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Snake turns out to be six different “species”

Persian dwarf snake consists of 6 species, scientists discover
now considered four separate species, formerly one/ F. Heidary; (B) by R. Masroor; (C) by R. Nazarov.

From ScienceDaily:

The Persian dwarf snake is wrongly classified as one species, scientists say. New research shows it is composed of six different species, a finding which might be important for the conservation of the snake.

Well, the new finding might be important for the conservation of the snake but, together with many other instances, it isn’t doing much for a science-based use of the term “species.”

That’s been noted here before. except for claiming instances of evolution right under our noses on weak evidence.

The research, which was published in the Zoological Journal of the Linnean Society, revealed that the Persian dwarf snake is not a single species at all. It is composed of 6 different species, wrongly classified as the species Eirenis persicus. A molecular clock analysis revealed that the divergence and diversification of the E. persicus species group mainly correspond to Eocene to Pliocene orogeny events subsequent to the Arabia-Eurasia collision.

The six species are Eirenis nigrofasciatus, Eirenis walteri, Eirenis angusticeps, Eirenis walteri, Eirenis mcmahoni and Eirenis occidentalis. Except for E. occidentalis, which is a completely new discovery by the researchers, these species were already described between 1872 and 1911. However, during the last half of the previous century, herpetologists considered them as a single species with some difference in color and pattern, because the overall morphology is quite similar. More.

The fact that the very concept of “species” is such a mess, with no sign of taking the matter in hand, is the sort of thing that causes some to call biology the “social sciences of the sciences.”* Apparently, the hallowed popular status of On the Origin of Species is enough warrant for comfort with chaos.

See also: Single jaw finds three species to be one

* Note: And social sciences return the compliment. Psychology Today informed us in 2009 that social sciences are branches of biology.I Oh no! It can’t be as bad as all that!

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Here’s the abstract:

The Persian dwarf snake Eirenis (Pseudocyclophis) persicus (Anderson, 1872) has a wide distribution range in south-western Asia. This species group was comprehensively studied here using traditional biometry, geometric morphometrics, ecological niche modelling, and genetics. Our analyses revealed that E.?persicus is split into two clades. A western clade, bearing at least two different species: E.?persicus, distributed in south-western Iran, and an undescribed species from south-eastern Turkey and western Iran. The eastern clade consists of at least three species: Eirenis nigrofasciatus, distributed across north-eastern Iraq, and western and southern Iran; Eirenis walteri, distributed across eastern Iran, southern Turkmenistan, and western and southern Pakistan, and Eirenis angusticeps, distributed in north-eastern Pakistan. Ecological niche modelling revealed that the distribution of the species in the western clade are mainly affected by winter precipitation, and those in the eastern clade are mainly affected by the minimum temperature of the coldest month. A molecular clock analysis revealed that the divergence and diversification of the E.?persicus species group mainly correspond to Eocene to Pliocene orogeny events subsequent to the Arabia–Eurasia collision. This study confirms that specimens with the unique morphology of having 13 dorsal scale rows on the anterior dorsum, occurring in the Suleiman Mountains in central Pakistan, can be referred to Eirenis mcmahoni (Wall, 1911). However, at this moment we have insufficient data to evaluate the taxonomy of this species. © 2015 The Linnean Society of London Open access – Mahdi Rajabizadeh, Zoltán T. Nagy, Dominique Adriaens, Aziz Avci, Rafaqat Masroor, Josef Schmidtler, Roman Nazarov, Hamid Reza Esmaeili, Joachim Christiaens. Alpine-Himalayan orogeny drove correlated morphological, molecular, and ecological diversification in the Persian dwarf snake (Squamata: Serpentes:Eirenis persicus). Zoological Journal of the Linnean Society, 2015; DOI: 10.1111/zoj.12342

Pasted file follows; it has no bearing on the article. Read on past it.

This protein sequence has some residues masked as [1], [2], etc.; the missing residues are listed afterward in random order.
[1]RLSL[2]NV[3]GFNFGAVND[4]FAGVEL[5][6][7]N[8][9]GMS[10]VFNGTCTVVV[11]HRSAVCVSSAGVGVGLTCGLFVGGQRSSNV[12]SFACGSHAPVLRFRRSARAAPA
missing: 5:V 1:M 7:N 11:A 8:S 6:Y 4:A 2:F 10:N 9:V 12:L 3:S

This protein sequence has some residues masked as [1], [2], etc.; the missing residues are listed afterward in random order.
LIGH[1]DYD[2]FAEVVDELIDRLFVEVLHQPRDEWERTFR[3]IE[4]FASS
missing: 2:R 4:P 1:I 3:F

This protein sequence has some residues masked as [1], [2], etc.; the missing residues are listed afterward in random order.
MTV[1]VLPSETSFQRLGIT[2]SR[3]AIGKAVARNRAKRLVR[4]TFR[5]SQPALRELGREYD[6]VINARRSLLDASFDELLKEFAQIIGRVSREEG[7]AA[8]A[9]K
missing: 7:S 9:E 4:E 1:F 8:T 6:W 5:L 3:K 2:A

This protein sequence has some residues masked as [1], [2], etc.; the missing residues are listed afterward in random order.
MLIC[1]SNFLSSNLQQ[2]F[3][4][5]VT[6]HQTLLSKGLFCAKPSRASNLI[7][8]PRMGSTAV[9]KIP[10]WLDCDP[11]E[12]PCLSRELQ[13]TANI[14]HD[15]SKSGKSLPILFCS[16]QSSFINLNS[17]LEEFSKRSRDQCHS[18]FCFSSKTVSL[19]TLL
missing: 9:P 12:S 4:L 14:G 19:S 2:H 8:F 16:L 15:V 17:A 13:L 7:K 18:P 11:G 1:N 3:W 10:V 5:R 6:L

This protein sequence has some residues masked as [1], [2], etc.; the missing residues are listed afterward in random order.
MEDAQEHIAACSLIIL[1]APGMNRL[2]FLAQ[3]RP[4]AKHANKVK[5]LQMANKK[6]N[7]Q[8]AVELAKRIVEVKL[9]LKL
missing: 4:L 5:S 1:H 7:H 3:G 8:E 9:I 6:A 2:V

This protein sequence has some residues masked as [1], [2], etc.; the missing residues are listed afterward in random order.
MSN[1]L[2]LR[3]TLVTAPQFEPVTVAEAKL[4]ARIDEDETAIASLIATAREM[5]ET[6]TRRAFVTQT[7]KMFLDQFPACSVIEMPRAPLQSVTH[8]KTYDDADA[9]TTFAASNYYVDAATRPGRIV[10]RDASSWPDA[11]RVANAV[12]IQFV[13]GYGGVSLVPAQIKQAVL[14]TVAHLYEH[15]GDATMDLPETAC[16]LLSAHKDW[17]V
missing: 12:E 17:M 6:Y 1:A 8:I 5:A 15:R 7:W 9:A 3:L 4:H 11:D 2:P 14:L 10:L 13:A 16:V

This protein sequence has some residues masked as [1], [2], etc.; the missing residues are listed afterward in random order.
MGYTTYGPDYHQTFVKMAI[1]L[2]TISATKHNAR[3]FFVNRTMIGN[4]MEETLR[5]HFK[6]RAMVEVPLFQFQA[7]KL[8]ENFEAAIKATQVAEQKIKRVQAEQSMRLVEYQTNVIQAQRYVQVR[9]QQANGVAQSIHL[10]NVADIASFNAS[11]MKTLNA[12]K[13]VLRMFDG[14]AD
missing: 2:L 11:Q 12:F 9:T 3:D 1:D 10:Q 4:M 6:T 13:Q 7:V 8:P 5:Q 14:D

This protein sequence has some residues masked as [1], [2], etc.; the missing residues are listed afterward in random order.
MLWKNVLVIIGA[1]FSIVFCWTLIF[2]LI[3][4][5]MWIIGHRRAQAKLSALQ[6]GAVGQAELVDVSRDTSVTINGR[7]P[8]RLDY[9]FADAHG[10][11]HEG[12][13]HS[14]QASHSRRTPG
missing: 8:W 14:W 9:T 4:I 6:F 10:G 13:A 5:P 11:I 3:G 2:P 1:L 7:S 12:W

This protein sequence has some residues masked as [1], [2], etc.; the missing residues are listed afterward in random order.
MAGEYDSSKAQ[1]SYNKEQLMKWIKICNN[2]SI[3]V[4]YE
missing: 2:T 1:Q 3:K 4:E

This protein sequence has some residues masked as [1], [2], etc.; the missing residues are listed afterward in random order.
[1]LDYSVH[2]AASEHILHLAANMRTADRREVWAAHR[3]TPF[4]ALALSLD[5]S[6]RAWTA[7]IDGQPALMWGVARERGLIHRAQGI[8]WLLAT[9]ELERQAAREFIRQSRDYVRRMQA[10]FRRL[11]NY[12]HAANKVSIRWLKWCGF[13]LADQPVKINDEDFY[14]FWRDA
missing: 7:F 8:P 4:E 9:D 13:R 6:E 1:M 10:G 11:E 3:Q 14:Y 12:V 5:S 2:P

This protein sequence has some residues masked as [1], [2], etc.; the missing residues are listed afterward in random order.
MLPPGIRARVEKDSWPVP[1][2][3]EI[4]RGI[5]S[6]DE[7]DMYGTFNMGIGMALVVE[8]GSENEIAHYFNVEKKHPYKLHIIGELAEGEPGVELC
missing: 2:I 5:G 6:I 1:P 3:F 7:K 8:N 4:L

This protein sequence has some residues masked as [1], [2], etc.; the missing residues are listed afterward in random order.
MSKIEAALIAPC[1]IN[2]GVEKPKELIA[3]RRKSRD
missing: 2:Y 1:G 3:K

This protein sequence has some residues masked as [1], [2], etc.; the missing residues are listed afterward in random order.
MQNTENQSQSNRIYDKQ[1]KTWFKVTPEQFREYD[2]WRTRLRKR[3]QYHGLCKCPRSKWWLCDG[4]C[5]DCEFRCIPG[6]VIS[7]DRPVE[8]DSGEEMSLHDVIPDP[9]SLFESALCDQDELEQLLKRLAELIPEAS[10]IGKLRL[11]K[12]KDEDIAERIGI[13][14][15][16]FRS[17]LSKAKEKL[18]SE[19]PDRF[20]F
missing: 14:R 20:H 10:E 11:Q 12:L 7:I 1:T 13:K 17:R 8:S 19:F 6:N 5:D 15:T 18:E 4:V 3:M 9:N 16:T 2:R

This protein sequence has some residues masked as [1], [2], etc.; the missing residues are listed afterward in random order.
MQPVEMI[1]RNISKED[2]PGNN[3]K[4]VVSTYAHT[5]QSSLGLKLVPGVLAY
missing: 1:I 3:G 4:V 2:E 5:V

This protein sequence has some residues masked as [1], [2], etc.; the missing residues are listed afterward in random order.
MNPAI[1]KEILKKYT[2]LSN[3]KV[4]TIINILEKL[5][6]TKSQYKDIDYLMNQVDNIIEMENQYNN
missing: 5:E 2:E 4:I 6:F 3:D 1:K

Hmmm. Is this well researched by these folks. Why are they species? Can they not reproduce? Even if not why say they are that different? They admit they just group traits. If traits determined species then why not humans? We are more different in looks then these snakes I think.Robert Byers
November 29, 2015
06:40 PM

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